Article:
Wednesday, January 2, 2013

Happy New Year II (Daniel LV)

Here is the conclusion to Daniel, featuring the feast of Belshazzar (Baldazar in the manuscript) and the writing on the wall. With this section, you can now find the complete Junius Manuscript here on this site. Which is terribly exciting to me, as that gives me two complete book-length manuscripts of translated poems.


Then among that nation was born the third generation after him.
The prince of the fortresses was Balthazar,
wielding the realm of men, until his pride devastated him,
a hideous over-mind. Then was the ending of days
that the Chaldeans kept the kingdom,
when the Measurer granted sovereignty
to the Medes and the Persians in a short space,
allowing the prosperity of Babylon to wane,
which those heroes should have held onto. (675-83)

God knew that their elder-men lived in unrighteousness
who should have directed the realm.
So then the lord of the Medes, sitting at home,
conceived something no man had ever before:
that he would destroy Babylon,
the temple-grounds of nobles, where noblemen
under the shelter of their walls passed around their wealth. (684-90)

That was the most well-known fortress to the people,
the greatest and the most famous inhabited by men,
the city of Babylon, until Balthazar by his terrible boasting
was tested by God. They sat at wine, enclosed in their walls,
never fearing the malice of their enemies,
even though a nation of foes had come traveling
in warrior’s kit unto that high citadel
so that they could break down Babylon. (691-99)

Then the Chaldean king sat at the feast unto the final day,
amid the men of his generation, when the leader
of that power grew drunk with mead.
He ordered his nobles to bear forth the treasures
of Israel, the holy vessels of sacrament,
in the hands of his men, the clean objects
which the Chaldeans had earlier seized
in Jerusalem with their majestic might
and their champions in the city,
when they destroyed the prosperity
of the Jews with the edges of their swords,
and through their clamorous coming,
the armies seized the bright trappings.
Then they dispersed the temple,
the hall of Solomon, boasting mightily. (700-711)

Then the prince of cities became blithe-minded,
vaunting terribly to anger God, speaking
that his armies were the most powerful
and more efficacious to make peace with men
than the Eternal Lord of Israel.
A sign appeared to them where he was staring,
terrifying for the earls inside the hall,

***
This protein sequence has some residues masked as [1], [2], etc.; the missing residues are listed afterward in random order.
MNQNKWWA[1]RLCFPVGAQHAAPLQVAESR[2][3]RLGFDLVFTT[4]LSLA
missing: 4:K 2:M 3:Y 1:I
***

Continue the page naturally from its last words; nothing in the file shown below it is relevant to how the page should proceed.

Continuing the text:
that he had spoken lying words before his people,
when an angel of the lord there in fright
allowed his hand to enter into that lofty palace,
and wrote upon the wall in mysterious letters,
blazing red book-staves, before those sitting in the citadel.
Then the folk-leader became fearful in his mind,
dismayed by the terror. He saw the angel’s hand
in the hall inscribing the punishment of the Shinarites. (712-26)

The multitude of men, heroes in the hall,
orated upon what that hand had written
as a signal to the city-dwellers.
Many men came to look upon that miracle.
They earnestly sought within their hearts’ thought
what the hand of the holy spirit had written.
Nor could the men crafty in secrets read
the angel’s message, nor the kin of nobles,
until Daniel came, chosen by the Lord,
wise and sooth-fast, venturing into the palace.
God’s craft was great in his spirit,
to whom the guardians of the city, as I have heard,
eagerly tried to purchase him with gifts
so that he would read and relate those book-staves
for them, what mystery dwelt there. (727-40)

Skilled in the law, he answered them,
the messenger of God, wise in his thoughts: (741-42)

“I will not bear to the people the judgments of the Lord
for payments of coin, nor can I for riches,
but I shall speak of fate unremunerated,
the mysteries of the word, which you cannot change.
In your presumption you bear in your possession
vessels of the holy sacrament, in the hands of men.
You all have been drinking to devils in them,
which before were held in Israel within the law,
beside the Ark of God, until your boasting betrayed them,
your wits drunken with wine—so shall it be for you! (743-52)

“Your lord never would have borne in boast
the gold vessels of God, nor crow more swiftly,
even though his armies brought the treasures
of Israel into the control of his keeping,
yet more often the lord of nations spoke
in true words over his own forces,
after the miracle of the Warden of Glory was revealed to him,
that he was alone the Lord and Sovereign of all creation,
who gave him glory, the undimmed profit of earthly reign,
and now you deny that he is living
who rules over devils in his majesty.”

[Possibly incomplete, but the final invocation of devils blends well with the next poem, Christ and Satan]

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